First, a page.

Alex Rodriguez Calls Out Astros for Lack of Remorse Over Cheating Scandal
The former Yankees star says Houston should apologize the way he did
With seemingly everyone in baseball wanting to chime in on the Houston Astros sign-stealing scandal, it was only a matter of time before Alex Rodriguez got involved. The former Yankees star took time during a Yankees-Red Sox spring training game to comment on Houston’s cheating, and specifically called out the organization for not showing enough remorse after getting caught this off-season.
"I served the longest suspension in MLB history. It cost me well over $35M. And you know what? I deserved that."@AROD says the Astros deserve whatever comes their way after the lack of remorse they've shown. pic.twitter.com/AnezyIyhHa
— ESPN (@espn) March 3, 2020
Rodriguez singled himself out as an example of how to react to being caught cheating, referencing his 2014 suspension as a counter to how the Astros have behaved over the last few months. Specifically, he says that he took his punch on the chin and accepted the punishment:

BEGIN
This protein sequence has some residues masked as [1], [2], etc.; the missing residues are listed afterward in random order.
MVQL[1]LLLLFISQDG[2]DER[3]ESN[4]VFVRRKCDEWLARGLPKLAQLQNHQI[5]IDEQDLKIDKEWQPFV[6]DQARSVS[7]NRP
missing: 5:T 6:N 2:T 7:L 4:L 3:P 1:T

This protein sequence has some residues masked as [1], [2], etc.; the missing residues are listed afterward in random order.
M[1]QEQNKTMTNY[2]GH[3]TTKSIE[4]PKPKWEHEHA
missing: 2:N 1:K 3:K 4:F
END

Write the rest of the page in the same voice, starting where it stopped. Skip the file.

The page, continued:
You cheat, you win a championship, there is no suspension, and then there’s no remorse. […] From a guy who has made as many mistakes as anybody on the biggest stage — I served the longest suspension in Major League Baseball history, it cost me well over $35 million, and you know what? I deserved that. I came back. I owned it after acting like a buffoon for a long time. I had my apologies, and then I went dark. […] You have to be accountable … I felt the hatred from the people and I earned it.”
A-Rod was suspended for the entirety of the 2014 season for using performance-enhancing drugs and attempting to cover up that usage, as uncovered in the Biogenesis scandal. He returned in 2015 and played two more seasons before retiring.
To date, the only suspensions handed down to the Astros have been to former manager A.J. Hinch and former general manager Jeff Luhnow, who were both suspended for the entire 2020 season and subsequently fired. No players were banned from the sport, with MLB citing that they cooperated with the investigation in exchange for clemency.
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